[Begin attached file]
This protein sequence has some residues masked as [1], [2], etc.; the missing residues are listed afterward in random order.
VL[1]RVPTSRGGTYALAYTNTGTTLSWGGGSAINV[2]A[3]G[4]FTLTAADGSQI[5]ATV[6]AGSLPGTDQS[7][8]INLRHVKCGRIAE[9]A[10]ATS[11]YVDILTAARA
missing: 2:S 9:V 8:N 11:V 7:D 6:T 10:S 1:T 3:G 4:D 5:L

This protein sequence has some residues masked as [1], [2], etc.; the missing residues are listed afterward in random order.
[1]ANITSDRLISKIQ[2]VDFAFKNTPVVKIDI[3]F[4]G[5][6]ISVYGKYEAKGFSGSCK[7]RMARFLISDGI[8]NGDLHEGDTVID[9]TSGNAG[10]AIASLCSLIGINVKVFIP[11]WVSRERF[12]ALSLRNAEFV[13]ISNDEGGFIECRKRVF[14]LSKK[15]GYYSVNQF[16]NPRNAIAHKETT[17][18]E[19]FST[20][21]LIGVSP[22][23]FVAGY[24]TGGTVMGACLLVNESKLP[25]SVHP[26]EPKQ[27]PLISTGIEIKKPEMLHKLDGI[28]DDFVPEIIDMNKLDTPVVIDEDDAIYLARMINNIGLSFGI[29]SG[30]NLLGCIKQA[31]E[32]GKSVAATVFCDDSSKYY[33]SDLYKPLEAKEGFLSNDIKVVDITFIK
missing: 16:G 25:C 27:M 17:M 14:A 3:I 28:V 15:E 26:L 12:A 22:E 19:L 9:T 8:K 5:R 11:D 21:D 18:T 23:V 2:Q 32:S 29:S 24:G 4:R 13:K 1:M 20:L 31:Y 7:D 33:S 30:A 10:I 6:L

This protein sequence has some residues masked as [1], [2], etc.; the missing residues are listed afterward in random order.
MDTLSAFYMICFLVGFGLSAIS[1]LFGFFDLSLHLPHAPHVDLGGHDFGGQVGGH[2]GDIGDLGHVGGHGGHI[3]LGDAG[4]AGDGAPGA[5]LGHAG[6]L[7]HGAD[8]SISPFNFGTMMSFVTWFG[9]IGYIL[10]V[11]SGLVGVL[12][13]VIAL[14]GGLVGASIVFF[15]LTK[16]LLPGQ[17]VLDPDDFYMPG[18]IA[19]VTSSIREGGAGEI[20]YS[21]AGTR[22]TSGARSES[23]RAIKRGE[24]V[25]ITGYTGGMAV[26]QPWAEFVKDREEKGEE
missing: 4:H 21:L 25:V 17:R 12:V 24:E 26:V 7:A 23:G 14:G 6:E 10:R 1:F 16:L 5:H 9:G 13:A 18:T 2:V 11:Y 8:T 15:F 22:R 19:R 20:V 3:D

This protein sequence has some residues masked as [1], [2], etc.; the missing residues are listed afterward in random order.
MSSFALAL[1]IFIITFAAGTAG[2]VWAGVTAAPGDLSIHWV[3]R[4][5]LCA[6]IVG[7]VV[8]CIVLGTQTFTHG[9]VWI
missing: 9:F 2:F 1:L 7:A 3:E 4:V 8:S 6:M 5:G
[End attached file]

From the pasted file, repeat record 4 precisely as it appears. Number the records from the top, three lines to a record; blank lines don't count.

This protein sequence has some residues masked as [1], [2], etc.; the missing residues are listed afterward in random order.
MSSFALAL[1]IFIITFAAGTAG[2]VWAGVTAAPGDLSIHWV[3]R[4][5]LCA[6]IVG[7]VV[8]CIVLGTQTFTHG[9]VWI
missing: 9:F 2:F 1:L 7:A 3:E 4:V 8:S 6:M 5:G